Panama City, July 21 (RHC)-- Panama has launched a new special commission aimed at uncovering the historical truth behind the 1989 U.S. invasion of the Central American country to overthrow Manuel Noriega, whom the CIA had propped up for years.
Panamanian Foreign Minister Isabel De Saint Malo said: “We believe that our people should know their history." According to the newspaper La Estrella, the Truth Commission will investigate the number and identities of people killed and wounded during the U.S. military occupation, as well as the material damages it caused. A new national day of mourning to commemorate the day of the invasion, Dec. 20, 1989, is also expected to come out of the special investigation.
A group of Panamanian experts will spearhead the commission, with oversight from the Association of Relatives and Friends of the Fallen of December 20, 1989, according to local media.
The initiative will aim to fully and transparently uncover the details, according to the Foreign Ministry, which stated that the invasion violated international humanitarian norms and human rights.
“Based on the premise that all of society has the irrevocable right to know the truth, the work of this Commission will allow us to know the facts in a complete, official, public, and impartial way in order to vindicate the memory of the victims and move forward as a nation in the strengthening of democracy,” read an official government statement.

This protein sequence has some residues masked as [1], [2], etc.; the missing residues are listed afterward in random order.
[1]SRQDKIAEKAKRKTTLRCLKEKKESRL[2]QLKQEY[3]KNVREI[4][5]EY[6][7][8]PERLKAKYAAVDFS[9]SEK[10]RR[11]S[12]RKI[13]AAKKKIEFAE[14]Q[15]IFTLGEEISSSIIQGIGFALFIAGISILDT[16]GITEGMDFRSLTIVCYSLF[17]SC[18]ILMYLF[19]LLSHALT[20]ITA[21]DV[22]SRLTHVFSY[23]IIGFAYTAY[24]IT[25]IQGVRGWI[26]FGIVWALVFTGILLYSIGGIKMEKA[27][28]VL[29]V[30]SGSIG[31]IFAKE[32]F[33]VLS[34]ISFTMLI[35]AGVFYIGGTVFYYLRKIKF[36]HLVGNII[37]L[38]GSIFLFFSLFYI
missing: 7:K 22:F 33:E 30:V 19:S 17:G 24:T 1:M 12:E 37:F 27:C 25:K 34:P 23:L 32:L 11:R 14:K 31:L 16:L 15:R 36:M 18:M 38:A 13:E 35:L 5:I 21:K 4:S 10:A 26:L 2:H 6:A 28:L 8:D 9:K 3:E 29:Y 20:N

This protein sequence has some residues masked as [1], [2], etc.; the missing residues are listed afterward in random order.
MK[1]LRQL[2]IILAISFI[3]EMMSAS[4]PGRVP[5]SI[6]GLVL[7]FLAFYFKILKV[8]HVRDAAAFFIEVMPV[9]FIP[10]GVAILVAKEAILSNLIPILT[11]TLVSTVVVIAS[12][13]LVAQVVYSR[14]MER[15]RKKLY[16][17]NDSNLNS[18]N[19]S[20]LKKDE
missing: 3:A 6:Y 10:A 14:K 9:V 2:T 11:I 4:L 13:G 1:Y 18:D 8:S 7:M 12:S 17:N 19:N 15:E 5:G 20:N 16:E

The investigation is expected to pave the way for reparations to be paid to families of the victims and for the history to be honored in schools' curriculums and public monuments.
On December 20, 1989, over 27,000 U.S. soldiers invaded Panama as part of President George H.W. Bush’s “Operation Just Cause.” The invasion allegedly aimed to carry out the arrest on charges of drug trafficking of Panamanian leader Manuel Noriega, a formerly close U.S. ally and CIA informant aiding U.S. counterinsurgency strategy in the region.
The invasion, which came after failed coup attempts and economic sanctions in the wake of Noriega falling out of Washington’s favor, is widely interpreted as part of U.S. efforts to maintain a supportive government in Panama and U.S. hegemony in the region.
The invasion resulted in at least 3,000 civilian and military victims. Many of the bodies remained unidentified after being burnt and piled up in the streets. The U.S. has never compensated the survivors impacted in the invasion or families of victims.
Noriega, jailed in Panama for charges of political assassinations, money laundering, and drug trafficking since being extradited from France in 2011, was scheduled to have brain surgery to remove a tumor on Thursday, but the operation has been postponed until further notice due to doctor’s concern over his frail health.
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